PubMed  PubMed Central  Article  Google Scholar 

  62. 62.

    Mark Welch, J. L., Hasegawa, Y., McNulty, N. P., Gordon, J. I. & Borisy, G. G. Spatial organization of a model 15-member human gut microbiota established in gnotobiotic mice. Proc. Natl Acad. Sci. USA 114, E9105–E9114 (2017).

    CAS  PubMed  Article  Google Scholar 

  63. 63.

    Tailford, L. E., Crost, E. H., Kavanaugh, D. & Juge, N. Mucin glycan foraging in the human gut microbiome. Front. Genet. 6, 81 (2015).

    PubMed  PubMed Central  Article  CAS  Google Scholar 

  64. 64.

    Depommier, C. et al. Supplementation with Akkermansia muciniphila in overweight and obese human volunteers: a proof-of-concept exploratory study. Nat. Med. 25, 1096–1103 (2019).

    CAS  PubMed  PubMed Central  Article  Google Scholar 

  65. 65.

    Rothschild, D. et al. Environment dominates over host genetics in shaping human gut microbiota. Nature 555, 210–215 (2018).

    ADS  CAS  PubMed  Article  Google Scholar 

  66. 66.

    Brooks, A. W., Priya, S., Blekhman, R. & Bordenstein, S. R. Gut microbiota diversity across ethnicities in the United States. PLoS Biol. 16, e2006842 (2018).

    PubMed  PubMed Central  Article  CAS  Google Scholar 

  67. 67.

    David, L. A. et al. Diet rapidly and reproducibly alters the human gut microbiome. Nature 505, 559–563 (2014).

    ADS  CAS  PubMed  Article  Google Scholar 

  68. 68.

    Sortino, O. et al. The effects of recombinant human lactoferrin on immune activation and the intestinal microbiome among persons living with human immunodeficiency virus and receiving antiretroviral therapy. J. Infect. Dis. 219, 1963–1968 (2019).

    CAS  PubMed  Article  Google Scholar 

  69. 69.

    Vujkovic-Cvijin, I. et al. Limited engraftment of donor microbiome via one-time fecal microbial transplantation in treated HIV-infected individuals. Gut Microbes 8, 440–450 (2017).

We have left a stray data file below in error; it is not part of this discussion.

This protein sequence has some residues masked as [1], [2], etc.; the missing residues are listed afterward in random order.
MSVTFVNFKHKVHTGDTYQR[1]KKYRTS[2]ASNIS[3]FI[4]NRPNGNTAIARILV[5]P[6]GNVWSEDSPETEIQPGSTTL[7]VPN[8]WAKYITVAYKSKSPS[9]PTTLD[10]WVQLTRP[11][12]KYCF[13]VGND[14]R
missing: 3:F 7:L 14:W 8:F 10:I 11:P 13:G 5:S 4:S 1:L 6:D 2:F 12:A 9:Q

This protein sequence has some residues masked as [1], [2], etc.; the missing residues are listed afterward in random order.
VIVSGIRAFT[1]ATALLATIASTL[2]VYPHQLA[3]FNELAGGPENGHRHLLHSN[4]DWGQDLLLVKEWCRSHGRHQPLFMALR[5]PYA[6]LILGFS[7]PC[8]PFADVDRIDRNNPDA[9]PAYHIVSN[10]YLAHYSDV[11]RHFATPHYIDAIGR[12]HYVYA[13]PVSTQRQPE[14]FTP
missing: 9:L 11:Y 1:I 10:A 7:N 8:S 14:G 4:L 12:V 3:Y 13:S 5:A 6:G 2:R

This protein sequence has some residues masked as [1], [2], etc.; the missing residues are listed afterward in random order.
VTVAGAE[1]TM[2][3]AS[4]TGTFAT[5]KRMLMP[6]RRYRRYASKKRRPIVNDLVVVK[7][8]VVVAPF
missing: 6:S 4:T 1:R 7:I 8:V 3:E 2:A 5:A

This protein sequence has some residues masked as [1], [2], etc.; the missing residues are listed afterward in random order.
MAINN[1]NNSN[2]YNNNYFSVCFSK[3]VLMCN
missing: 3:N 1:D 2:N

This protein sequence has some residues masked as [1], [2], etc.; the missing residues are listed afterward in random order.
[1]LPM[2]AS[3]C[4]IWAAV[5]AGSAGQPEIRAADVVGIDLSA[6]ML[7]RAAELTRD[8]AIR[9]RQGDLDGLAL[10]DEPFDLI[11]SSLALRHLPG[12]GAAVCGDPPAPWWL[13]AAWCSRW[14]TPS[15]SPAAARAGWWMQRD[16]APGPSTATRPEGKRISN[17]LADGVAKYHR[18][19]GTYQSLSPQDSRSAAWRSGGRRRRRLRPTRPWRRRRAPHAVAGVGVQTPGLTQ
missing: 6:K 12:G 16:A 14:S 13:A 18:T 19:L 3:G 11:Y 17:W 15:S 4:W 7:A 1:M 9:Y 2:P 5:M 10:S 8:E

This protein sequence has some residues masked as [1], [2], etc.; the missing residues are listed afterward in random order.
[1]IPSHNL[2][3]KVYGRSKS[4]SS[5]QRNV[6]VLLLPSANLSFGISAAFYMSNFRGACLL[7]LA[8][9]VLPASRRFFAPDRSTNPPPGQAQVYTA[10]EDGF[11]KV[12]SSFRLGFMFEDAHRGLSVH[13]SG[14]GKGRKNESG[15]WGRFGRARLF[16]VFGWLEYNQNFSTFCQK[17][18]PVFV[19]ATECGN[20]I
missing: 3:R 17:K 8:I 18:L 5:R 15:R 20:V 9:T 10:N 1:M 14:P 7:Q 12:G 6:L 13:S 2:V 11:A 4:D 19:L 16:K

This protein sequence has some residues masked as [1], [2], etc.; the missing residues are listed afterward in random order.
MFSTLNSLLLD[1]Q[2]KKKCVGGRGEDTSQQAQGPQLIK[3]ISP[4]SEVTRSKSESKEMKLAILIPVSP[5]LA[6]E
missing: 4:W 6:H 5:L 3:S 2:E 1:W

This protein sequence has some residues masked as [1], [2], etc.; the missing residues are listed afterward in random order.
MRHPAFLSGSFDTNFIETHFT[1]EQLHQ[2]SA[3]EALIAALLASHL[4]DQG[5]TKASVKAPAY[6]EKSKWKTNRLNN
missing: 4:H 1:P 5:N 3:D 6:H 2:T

PubMed  PubMed Central  Article  Google Scholar 

  70. 70.

    Glavan, T. W. et al. Gut immune dysfunction through impaired innate pattern recognition receptor expression and gut microbiota dysbiosis in chronic SIV infection. Mucosal Immunol. 9, 677–688 (2016).

    CAS  PubMed  Article  Google Scholar 

  71. 71.

    Vujkovic-Cvijin, I. et al. Gut-resident Lactobacillus abundance associates with IDO1 inhibition and Th17 dynamics in SIV-infected Macaques. Cell Rep. 13, 1589–1597 (2015).

    CAS  PubMed  PubMed Central  Article  Google Scholar 

  72. 72.

    Klase, Z. et al. Dysbiotic bacteria translocate in progressive SIV infection. Mucosal Immunol. 8, 1009–1020 (2015).

    CAS  PubMed  PubMed Central  Article  Google Scholar 

  73. 73.

    Moeller, A. H. et al. SIV-induced instability of the chimpanzee gut microbiome. Cell Host Microbe 14, 340–345 (2013).

    CAS  PubMed  PubMed Central  Article  Google Scholar 

  74. 74.

    Barbian, H. J. et al. Destabilization of the gut microbiome marks the end-stage of simian immunodeficiency virus infection in wild chimpanzees. Am. J. Primatol. 80, https://doi.org/10.1002/ajp.22515 (2018).

  75. 75.

    Handley, S. A. et al. SIV infection-mediated changes in gastrointestinal bacterial microbiome and virome are associated with immunodeficiency and prevented by vaccination. Cell Host Microbe 19, 323–335 (2016).

    CAS  PubMed  PubMed Central  Article  Google Scholar 

Download references

Acknowledgements

I.V.-C. was funded by the Cancer Research Institute Irvington Postdoctoral Fellowship Award and the National Institutes of Health Intramural AIDS Research Fellowship. This work was supported in part by the intramural research program of NIAID/NIH and by The Netherlands Organization for Health Research and Development (ZonMW) (Grant Number 300020007) and AIDS Fonds (Grant Number 2009063). We thank the AGEhIV Cohort Study group for establishing the cohort from which participants were selected; a full list of the AGEhIV Cohort Study group contributors can be found in Supplementary Note 1. We acknowledge and thank the NIAID Microbiome Program Sequencing Platform for performing DNA extraction, 16S rRNA sequencing, and the Metagenote team for data upload. The SomaScan Assay HTS system at the Center for Human Immunology is supported by NIH intramural funding (AI001226-01). B.S. is a former SomaLogic, Inc. (Boulder, CO, USA) employee and a company shareholder. Additional unrestricted scientific grants were received from Gilead Sciences, ViiV Healthcare, Janssen Pharmaceuticals N.V., and Merck & Co. None of these funding bodies had a role in the design or conduct of the study, the analysis or interpretation of the results, the writing of the report, or the decision to publish.

Author information

Affiliations

Authors

Contributions